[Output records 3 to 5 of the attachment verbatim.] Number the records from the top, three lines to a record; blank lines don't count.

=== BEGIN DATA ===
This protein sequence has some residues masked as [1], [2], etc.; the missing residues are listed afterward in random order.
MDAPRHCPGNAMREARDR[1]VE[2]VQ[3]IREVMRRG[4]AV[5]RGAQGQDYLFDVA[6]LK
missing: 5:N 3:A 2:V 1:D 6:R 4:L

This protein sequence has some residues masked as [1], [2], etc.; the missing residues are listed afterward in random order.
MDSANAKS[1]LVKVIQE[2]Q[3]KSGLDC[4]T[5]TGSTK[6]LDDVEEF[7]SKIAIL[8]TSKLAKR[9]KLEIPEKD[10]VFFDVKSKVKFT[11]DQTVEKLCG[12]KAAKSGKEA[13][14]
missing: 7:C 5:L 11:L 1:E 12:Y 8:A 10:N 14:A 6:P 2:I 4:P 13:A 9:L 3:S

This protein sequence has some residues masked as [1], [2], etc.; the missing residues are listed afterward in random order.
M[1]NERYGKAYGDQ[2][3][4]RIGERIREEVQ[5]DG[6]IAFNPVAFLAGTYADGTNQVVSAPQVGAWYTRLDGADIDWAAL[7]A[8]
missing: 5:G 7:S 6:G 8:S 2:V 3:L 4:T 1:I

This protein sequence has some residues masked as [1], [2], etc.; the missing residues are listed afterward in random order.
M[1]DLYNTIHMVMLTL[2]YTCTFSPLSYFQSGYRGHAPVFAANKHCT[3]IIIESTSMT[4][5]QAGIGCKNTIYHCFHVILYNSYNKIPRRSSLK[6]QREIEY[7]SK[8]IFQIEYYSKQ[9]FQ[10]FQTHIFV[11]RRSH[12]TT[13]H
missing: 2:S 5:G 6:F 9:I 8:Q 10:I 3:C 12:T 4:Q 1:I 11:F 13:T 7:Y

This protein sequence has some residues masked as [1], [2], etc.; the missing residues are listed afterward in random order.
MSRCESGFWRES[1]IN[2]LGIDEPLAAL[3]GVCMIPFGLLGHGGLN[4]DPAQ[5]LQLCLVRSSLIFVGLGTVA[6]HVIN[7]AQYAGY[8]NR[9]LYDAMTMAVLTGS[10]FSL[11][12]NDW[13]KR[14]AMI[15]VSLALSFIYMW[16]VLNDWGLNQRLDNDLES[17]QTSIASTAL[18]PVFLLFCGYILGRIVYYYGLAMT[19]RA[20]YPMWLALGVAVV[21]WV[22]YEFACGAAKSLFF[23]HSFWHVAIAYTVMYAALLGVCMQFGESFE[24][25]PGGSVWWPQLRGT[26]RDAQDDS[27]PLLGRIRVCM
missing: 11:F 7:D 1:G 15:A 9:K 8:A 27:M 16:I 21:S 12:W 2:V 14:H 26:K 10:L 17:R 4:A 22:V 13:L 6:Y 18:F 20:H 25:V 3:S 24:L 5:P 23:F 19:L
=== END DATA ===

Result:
This protein sequence has some residues masked as [1], [2], etc.; the missing residues are listed afterward in random order.
M[1]NERYGKAYGDQ[2][3][4]RIGERIREEVQ[5]DG[6]IAFNPVAFLAGTYADGTNQVVSAPQVGAWYTRLDGADIDWAAL[7]A[8]
missing: 5:G 7:S 6:G 8:S 2:V 3:L 4:T 1:I

This protein sequence has some residues masked as [1], [2], etc.; the missing residues are listed afterward in random order.
M[1]DLYNTIHMVMLTL[2]YTCTFSPLSYFQSGYRGHAPVFAANKHCT[3]IIIESTSMT[4][5]QAGIGCKNTIYHCFHVILYNSYNKIPRRSSLK[6]QREIEY[7]SK[8]IFQIEYYSKQ[9]FQ[10]FQTHIFV[11]RRSH[12]TT[13]H
missing: 2:S 5:G 6:F 9:I 8:Q 10:I 3:C 12:T 4:Q 1:I 11:F 13:T 7:Y

This protein sequence has some residues masked as [1], [2], etc.; the missing residues are listed afterward in random order.
MSRCESGFWRES[1]IN[2]LGIDEPLAAL[3]GVCMIPFGLLGHGGLN[4]DPAQ[5]LQLCLVRSSLIFVGLGTVA[6]HVIN[7]AQYAGY[8]NR[9]LYDAMTMAVLTGS[10]FSL[11][12]NDW[13]KR[14]AMI[15]VSLALSFIYMW[16]VLNDWGLNQRLDNDLES[17]QTSIASTAL[18]PVFLLFCGYILGRIVYYYGLAMT[19]RA[20]YPMWLALGVAVV[21]WV[22]YEFACGAAKSLFF[23]HSFWHVAIAYTVMYAALLGVCMQFGESFE[24][25]PGGSVWWPQLRGT[26]RDAQDDS[27]PLLGRIRVCM
missing: 11:F 7:D 1:G 15:A 9:K 8:A 27:M 16:I 21:S 12:W 2:V 14:H 26:K 10:L 17:R 4:A 22:V 13:L 6:Y 18:F 20:H 25:V 3:S 24:L 5:P 23:F 19:L